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Everyone was worried. Sony Pictures Entertainment moguls were camped out at Santa Barbara's swanky Biltmore Hotel. Honchos at Sony's Columbia Pictures unit were whispering about the names to be found in the "Hollywood Madam's" infamous black book of clients. The next day, the talk was more prosaic: Execs from Columbia's sister company, Tri-Star Pictures Inc., fretted over their brilliant, angst-ridden director whose real life sells better than his films.
The Madam will fade. But Woody Allen's problems likely won't. The 57-year-old filmmaker hasn't scored at the box office in years. Now, after months of legal tussling with longtime lover Mia Farrow amid charges of child abuse, Allen is a bona fide nightmare for marketers. Namely, for Tri-Star, which will bring Allen's latest work, Manhattan Murder Mystery, to theaters on Aug. 18.
LOSE THE MONEY. Publicly, Tri-Star, which paid an estimated $20 million to make Mystery and another $5 million for promotion, is playing it cool. It's only making 250 prints of the film, less than a third the number it released of Allen's 1992 Husbands and Wives. But "we are presenting this film in a traditional way for all Woody Allen films," says Buffy Shutt, president of marketing.
The thing is, traditional hasn't been working so well. Since his 1986 hit, Hannah and Her Sisters, Allen's films have grown darker and their ticket sales weaker (chart). Last year, Husbands and Wives, released just as his legal battle with Farrow began to heat up, lost an estimated $10 million. "His films have always had a small audience of mostly urban intellectuals," says box office follower John Krier, president of Exhibitor Relations Co. "And now he's losing a lot of them as well."
That's one reason, say Hollywood insiders, that Tri-Star released Allen in July from his obligation to make the last of three films in his contract. Allen will make future movies with former Saturday Night Live producer Jean Doumanian. Both sides say they parted on friendly terms. Tri-Star could still distribute Allen's films, a company spokesman is quick to point out, and Tri-Star Chairman Michael Medavoy remains an Allen loyalist. But rival executives say Tri-Star had tired of Allen's poor box-office showing, and Woody was miffed at what he saw as Tri-Star's ineffectual marketing of Husbands and Wives.
In the meantime, though, Tri-Star has one last film to sell. And that presents quite a marketing challenge, given that trailers of Mystery provoke snickers, whispers, and a few hisses.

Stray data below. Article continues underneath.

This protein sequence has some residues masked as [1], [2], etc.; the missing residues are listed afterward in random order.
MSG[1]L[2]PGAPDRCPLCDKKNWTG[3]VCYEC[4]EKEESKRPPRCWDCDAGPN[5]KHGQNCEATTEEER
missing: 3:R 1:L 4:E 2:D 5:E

What to do? Tri-Star has started sneak previews of the film weeks ahead of time, placing it at multiplexes alongside The Firm and The Fugitive in hopes of siphoning off crowds that couldn't get into those sold-out shows.
It is also keeping Allen off American television, which he hates anyway, and is offering up co-star Diane Keaton for the obligatory New York Times interviews. Allen, who faced a particularly nasty barrage from New York reporters for months, instead did interviews with friendlier writers for Chicago papers. He may give TV interviews in Europe. Tri-Star's marketing team also will trot out co-star Anjelica Huston. Riding a modest wave of popularity based on her last film, The Addams Family, Huston will appear on Good Morning America and probably The Tonight Show.
For the most part, however, Tri-Star will just cross its fingers. One thing the studio has going for it may be the film itself. Mystery, the story of an amateur sleuth's attempt to solve a murder case, is both a return to Allen's earlier filmmaking and far funnier than his recent fare. Plus, the summer box office is bustling, with total ticket sales about 24% ahead of last year. The timing is not at all bad for a skinny comedian with crummy karma. But the guys at Tri-Star still are nervous.SPIELBERG HE AIN'T
The relatively anemic box-office sales Revenue
of Woody Allen's recent films Millions
HANNAH AND HER SISTERS $40.1
RADIO DAYS 14.7
CRIMES AND MISDEMEANORS 18.0
SHADOWS AND FOG 2.7
HUSBANDS AND WIVES 10.1
DATA: EXHIBITOR RELATIONS CO.
Ronald Grover in Los Angeles